At Standing Rock, Protesters Observe A Peaceful Thanksgiving : The Two-Way Crowds swelled over the holiday at a Native American protest over an oil pipeline in North Dakota, but encounters with police remained peaceful.
NPR logo Protesters Mark A Solemn Thanksgiving Day At Standing Rock

Protesters Mark A Solemn Thanksgiving Day At Standing Rock

Protesters gather at Standing Rock Reservation on Thanksgiving Day to build a bridge to Turtle Island, which they consider sacred ground. Police are seen lining the island hill beyond them. Cassi Alexandra for NPR hide caption

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Cassi Alexandra for NPR

Several thousand Native Americans and their supporters continued to camp out near the Standing Rock Sioux Reservation in North Dakota on Thanksgiving Day.

Citizens of the Standing Rock Sioux Nation set up the Sacred Stone Camp in April to protest the Dakota Access Pipeline, which they say would threaten nearby burial sites and the Sioux water supply.

Protesters work on the bridge to Turtle Island. After they crossed, protesters say they conversed with police without clashing. Cassi Alexandra for NPR hide caption

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Cassi Alexandra for NPR

Thousands of people have passed through the camp and more have pledged support. Numbers swell in the camp on weekends; some estimate that the population has doubled with the holiday.

After a violent clash with police less than a week ago, in which dozens were injured, rumors of police raids traveled through the camp on Thursday, but none actually occurred.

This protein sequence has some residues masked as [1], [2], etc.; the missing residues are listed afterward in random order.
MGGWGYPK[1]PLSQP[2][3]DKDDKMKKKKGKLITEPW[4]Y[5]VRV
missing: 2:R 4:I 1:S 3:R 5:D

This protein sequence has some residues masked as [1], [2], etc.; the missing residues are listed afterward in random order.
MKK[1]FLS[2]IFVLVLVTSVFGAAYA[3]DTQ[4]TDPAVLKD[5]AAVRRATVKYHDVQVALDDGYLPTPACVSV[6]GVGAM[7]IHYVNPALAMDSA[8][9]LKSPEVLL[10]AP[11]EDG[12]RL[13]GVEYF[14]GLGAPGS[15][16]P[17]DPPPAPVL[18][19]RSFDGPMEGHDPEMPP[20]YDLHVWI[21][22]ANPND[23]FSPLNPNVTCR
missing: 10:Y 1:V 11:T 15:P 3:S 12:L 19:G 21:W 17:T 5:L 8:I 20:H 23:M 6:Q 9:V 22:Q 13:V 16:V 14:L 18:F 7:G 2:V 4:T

A protester gathers goggles and Milk of Magnesia in anticipation of a confrontation and tear gas as she prepares to cross to the island. No clashes occurred. Jessica Rinaldi/Boston Globe via Getty Images hide caption

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Jessica Rinaldi/Boston Globe via Getty Images

Instead, led by the International Indigenous Youth Council, protesters — or water protectors, as they identify themselves — built a floating bridge near the camp in an effort to cross a creek to Turtle Island, which is considered sacred ground. After they crossed, protesters gathered in a prayer circle, marking the moment by holding hands and singing.

"There was a lot of ceremony and prayer and song and it was beautiful," said Vanessa Red Bull, a medic from the Cherokee nation, who has been at the camp for several months. She describes a humanizing scene, where despite the tension, police and protesters were able to converse without clashing.

"Everybody peacefully went home, even though these actions lasted multiple hours. It was peaceful. No one got hurt, and at the end of the day as a medic, that's what we hope for."

"Water protectors" join hands in prayer during a peaceful protest as police line a hill on Turtle Island. (Top right) Jessica Rinaldi/The Boston Globe via Getty Images; Cassi Alexandra for NPR (2) hide caption

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(Top right) Jessica Rinaldi/The Boston Globe via Getty Images; Cassi Alexandra for NPR (2)

An elder looks out to Turtle Island. Cassi Alexandra for NPR hide caption

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Cassi Alexandra for NPR

An elder looks out to Turtle Island.

Cassi Alexandra for NPR

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